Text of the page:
Hamilton uncomfortable about racing in Saudi Arabia

Jamie Woodhouse
Lewis Hamilton in the paddock for the Saudi Arabian GP. December 2021.

Lewis Hamilton walking through the paddock at the Saudi Arabian Grand Prix. December 2021.

It was a decision out of his hands, but Lewis Hamilton is not comfortable with Formula 1 going racing in Saudi Arabia.

Formula 1 took some criticism after signing multi-year deals to add both Qatar and Saudi Arabia to the calendar, considering the history of human rights abuses in both nations as well as laws and beliefs that clash with F1’s ‘We Race As One’ campaign.

So, as was the case with Qatar, Hamilton now also arrives in Saudi Arabia with the same uneasiness, and has called on F1 to inspire change to make the visit purposeful.

Speaking to reporters ahead of the inaugural Saudi Arabian Grand Prix, he said: “As I said at the last race [in Qatar], I felt the sport, and we, are duty-bound to try to help raise awareness for certain issues we’ve seen, particularly human rights in these countries we are going to.

“With the utmost respect to everyone that’s here, so far I’ve had a warm welcome from everyone on the ground.

“[But] I can’t pretend to ever be the most knowledgeable or have the deepest understanding of someone who has grown up in the community here that is heavily affected by certain rules and the regime.

“Do I feel comfortable here? I wouldn’t say I do. But it’s not my choice to be here, the sport has taken the choice to be here. Whether it’s right or wrong, whilst we are here again, I feel it’s important we do try to raise awareness.

“If anyone wants to take the time to read what the law is for the LGBTQ+ community, it’s pretty terrifying, there are changes that need to be made.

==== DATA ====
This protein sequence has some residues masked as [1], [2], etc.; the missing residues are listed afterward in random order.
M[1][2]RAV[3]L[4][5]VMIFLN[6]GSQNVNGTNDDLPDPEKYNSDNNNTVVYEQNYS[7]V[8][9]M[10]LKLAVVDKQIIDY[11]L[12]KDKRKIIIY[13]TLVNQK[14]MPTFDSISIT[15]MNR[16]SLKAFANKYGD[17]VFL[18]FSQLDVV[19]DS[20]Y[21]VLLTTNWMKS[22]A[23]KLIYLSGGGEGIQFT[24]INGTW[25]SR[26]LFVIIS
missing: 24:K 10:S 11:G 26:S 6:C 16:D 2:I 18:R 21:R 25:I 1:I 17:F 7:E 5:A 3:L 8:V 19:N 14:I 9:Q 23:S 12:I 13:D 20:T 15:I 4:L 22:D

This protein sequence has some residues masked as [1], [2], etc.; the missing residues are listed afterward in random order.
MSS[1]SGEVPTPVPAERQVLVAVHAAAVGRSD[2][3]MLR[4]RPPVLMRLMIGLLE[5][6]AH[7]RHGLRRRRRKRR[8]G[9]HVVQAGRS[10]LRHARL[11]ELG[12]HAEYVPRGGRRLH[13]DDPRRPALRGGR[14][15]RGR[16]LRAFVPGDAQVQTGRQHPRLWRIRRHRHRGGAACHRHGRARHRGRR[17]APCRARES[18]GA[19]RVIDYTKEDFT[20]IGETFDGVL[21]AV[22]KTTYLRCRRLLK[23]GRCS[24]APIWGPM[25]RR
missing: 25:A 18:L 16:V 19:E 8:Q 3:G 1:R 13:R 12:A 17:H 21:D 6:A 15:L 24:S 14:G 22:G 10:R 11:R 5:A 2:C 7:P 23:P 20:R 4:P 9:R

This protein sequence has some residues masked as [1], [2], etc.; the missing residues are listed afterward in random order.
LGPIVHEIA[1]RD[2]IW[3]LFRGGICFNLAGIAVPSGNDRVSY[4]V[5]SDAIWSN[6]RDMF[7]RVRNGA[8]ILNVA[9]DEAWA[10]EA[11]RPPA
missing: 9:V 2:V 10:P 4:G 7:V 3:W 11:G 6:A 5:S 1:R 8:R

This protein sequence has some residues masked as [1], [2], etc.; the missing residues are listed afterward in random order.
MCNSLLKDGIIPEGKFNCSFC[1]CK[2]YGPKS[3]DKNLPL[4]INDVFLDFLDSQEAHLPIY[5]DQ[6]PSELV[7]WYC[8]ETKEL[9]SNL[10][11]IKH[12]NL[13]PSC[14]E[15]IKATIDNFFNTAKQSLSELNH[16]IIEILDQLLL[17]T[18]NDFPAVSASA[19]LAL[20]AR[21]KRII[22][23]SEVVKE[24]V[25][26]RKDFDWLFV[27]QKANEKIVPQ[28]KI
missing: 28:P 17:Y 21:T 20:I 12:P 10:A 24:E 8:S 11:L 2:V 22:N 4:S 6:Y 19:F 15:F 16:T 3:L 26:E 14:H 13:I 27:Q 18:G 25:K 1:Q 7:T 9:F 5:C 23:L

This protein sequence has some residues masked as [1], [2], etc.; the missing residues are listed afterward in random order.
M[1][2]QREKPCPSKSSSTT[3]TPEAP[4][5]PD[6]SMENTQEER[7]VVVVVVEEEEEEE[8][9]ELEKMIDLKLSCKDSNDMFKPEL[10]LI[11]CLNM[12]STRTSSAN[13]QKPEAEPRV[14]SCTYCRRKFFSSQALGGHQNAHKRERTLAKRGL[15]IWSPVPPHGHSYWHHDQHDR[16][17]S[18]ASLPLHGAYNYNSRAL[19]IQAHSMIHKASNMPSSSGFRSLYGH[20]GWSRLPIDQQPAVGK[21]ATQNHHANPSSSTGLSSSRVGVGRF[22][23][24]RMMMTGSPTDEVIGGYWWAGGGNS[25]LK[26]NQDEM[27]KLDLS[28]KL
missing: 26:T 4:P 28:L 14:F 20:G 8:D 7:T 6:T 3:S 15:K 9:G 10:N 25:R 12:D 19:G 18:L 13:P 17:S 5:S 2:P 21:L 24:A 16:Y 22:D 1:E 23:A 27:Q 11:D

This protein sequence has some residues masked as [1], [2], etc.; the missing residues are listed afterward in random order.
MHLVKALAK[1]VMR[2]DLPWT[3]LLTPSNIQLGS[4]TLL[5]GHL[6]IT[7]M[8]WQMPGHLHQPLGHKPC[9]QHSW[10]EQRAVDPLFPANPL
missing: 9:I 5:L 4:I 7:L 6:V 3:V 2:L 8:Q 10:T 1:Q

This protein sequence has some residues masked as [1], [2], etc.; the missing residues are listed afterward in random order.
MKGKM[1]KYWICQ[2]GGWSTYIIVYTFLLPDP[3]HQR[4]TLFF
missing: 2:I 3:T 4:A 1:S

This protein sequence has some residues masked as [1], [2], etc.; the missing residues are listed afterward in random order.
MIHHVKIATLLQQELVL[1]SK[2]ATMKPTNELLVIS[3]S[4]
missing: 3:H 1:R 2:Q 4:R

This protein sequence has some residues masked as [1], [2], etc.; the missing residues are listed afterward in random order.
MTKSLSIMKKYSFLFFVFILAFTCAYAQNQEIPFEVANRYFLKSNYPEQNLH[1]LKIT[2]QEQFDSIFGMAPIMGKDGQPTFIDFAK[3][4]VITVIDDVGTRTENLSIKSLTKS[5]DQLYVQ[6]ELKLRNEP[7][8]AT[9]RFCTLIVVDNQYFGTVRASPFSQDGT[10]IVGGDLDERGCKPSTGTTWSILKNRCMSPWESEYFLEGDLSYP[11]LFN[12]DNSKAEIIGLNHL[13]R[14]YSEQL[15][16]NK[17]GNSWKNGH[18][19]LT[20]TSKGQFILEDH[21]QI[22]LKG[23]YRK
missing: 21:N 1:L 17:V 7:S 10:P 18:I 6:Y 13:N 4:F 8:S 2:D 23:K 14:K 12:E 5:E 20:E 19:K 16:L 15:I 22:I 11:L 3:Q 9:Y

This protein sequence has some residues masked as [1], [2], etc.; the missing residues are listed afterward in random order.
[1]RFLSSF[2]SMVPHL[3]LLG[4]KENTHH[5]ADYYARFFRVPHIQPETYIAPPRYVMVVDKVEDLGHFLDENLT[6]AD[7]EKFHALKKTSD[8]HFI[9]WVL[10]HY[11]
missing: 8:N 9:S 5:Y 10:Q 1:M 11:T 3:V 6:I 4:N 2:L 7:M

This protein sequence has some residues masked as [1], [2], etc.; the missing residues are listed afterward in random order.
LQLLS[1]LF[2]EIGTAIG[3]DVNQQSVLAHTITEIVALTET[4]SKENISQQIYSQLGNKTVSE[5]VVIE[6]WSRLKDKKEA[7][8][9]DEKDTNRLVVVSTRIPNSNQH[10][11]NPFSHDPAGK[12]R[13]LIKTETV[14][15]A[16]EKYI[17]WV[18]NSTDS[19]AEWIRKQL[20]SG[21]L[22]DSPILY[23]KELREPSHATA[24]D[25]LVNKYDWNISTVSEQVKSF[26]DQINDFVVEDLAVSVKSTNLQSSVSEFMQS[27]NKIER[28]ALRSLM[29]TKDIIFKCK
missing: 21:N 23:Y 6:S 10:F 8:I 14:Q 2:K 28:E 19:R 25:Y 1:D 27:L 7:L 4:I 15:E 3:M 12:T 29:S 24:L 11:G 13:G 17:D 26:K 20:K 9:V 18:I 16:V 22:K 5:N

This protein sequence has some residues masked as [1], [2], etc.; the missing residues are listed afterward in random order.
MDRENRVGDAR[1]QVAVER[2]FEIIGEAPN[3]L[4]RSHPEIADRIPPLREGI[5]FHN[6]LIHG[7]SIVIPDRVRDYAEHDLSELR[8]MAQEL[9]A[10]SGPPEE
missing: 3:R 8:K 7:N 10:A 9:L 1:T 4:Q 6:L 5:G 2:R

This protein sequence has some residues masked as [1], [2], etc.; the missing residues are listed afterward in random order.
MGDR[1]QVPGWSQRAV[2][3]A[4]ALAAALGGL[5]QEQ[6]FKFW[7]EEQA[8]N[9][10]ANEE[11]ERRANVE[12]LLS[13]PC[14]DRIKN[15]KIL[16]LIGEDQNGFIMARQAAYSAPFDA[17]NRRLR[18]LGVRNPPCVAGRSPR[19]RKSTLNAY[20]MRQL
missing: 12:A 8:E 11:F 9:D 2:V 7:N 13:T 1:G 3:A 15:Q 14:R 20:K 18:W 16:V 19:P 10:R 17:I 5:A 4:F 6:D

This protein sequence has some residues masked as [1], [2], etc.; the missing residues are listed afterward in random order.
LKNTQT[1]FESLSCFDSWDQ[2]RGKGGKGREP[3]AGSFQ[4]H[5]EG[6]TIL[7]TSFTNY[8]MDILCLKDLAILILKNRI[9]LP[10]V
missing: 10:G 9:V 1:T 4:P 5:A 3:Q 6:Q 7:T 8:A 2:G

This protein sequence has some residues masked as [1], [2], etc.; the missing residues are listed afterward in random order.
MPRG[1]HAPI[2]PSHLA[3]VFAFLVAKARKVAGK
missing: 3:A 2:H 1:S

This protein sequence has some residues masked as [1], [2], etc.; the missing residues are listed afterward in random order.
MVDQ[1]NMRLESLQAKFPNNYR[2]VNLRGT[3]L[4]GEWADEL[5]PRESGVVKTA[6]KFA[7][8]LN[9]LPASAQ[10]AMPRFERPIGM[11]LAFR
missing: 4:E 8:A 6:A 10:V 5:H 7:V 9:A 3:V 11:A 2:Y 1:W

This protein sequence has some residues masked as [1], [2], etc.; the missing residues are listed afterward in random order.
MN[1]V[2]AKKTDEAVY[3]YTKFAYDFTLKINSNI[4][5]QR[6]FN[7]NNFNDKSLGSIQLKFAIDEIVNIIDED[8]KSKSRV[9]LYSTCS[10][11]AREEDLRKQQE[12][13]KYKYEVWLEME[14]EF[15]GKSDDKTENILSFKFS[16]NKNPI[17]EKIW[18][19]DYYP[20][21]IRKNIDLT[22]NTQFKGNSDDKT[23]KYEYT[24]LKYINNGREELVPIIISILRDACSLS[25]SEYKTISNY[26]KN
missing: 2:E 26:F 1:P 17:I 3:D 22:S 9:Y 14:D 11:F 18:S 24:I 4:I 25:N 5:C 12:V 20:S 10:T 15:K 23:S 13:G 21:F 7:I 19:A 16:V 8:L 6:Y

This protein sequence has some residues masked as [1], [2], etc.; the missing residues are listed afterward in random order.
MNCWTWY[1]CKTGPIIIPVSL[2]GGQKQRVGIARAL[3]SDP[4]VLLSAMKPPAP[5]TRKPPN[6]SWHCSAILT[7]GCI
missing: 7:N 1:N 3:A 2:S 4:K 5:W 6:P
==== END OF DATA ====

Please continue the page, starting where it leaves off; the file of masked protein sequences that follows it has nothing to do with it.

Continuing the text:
“Those changes, for example, women’s rights of being able to drive in 2018, is how they are policed. Are they really in effect? Why are some women still in prison for driving many, many years ago?

“There’s a lot of change that needs to happen and I think our sport needs to do more.”

Hamilton does though, of course, also have very important business on track to attend to, as he looks to keep his World Championship challenge against Max Verstappen intact.

Verstappen holds an eight-point lead over Hamilton going into the penultimate race of 2021 but the momentum is with the Briton, who emerged victorious at both of the previous two rounds in Brazil and Qatar in impressive fashion.

Brazil in particular saw Hamilton face adversity as he recovered from his exclusion from the qualifying results, and a further five-place grid penalty after sprint qualifying, to still come back and take the win, passing Verstappen on track to confirm it.

And Hamilton says this ability to shine in back-against-the-wall situations takes him all the way back to his younger years.


“I think it always just taps me back to when I was a kid, starting at the back and fighting through,” he said to Formula1.com.

“Maybe I didn’t have the same equipment as the kids I was racing, but I believed I could get there. With sheer will and determination, you can always surprise yourself.

“And I love that, even at this point in my career, I’m still having those experiences and I’m still able to tap into that part of my life when I was young.

“That racing spirit, that’s never left me – which I’m really grateful for.”


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